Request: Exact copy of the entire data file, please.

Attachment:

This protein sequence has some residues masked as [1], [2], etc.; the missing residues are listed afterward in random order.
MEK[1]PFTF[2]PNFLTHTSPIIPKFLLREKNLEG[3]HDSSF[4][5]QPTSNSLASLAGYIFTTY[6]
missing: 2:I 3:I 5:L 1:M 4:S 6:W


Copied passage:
This protein sequence has some residues masked as [1], [2], etc.; the missing residues are listed afterward in random order.
MEK[1]PFTF[2]PNFLTHTSPIIPKFLLREKNLEG[3]HDSSF[4][5]QPTSNSLASLAGYIFTTY[6]
missing: 2:I 3:I 5:L 1:M 4:S 6:W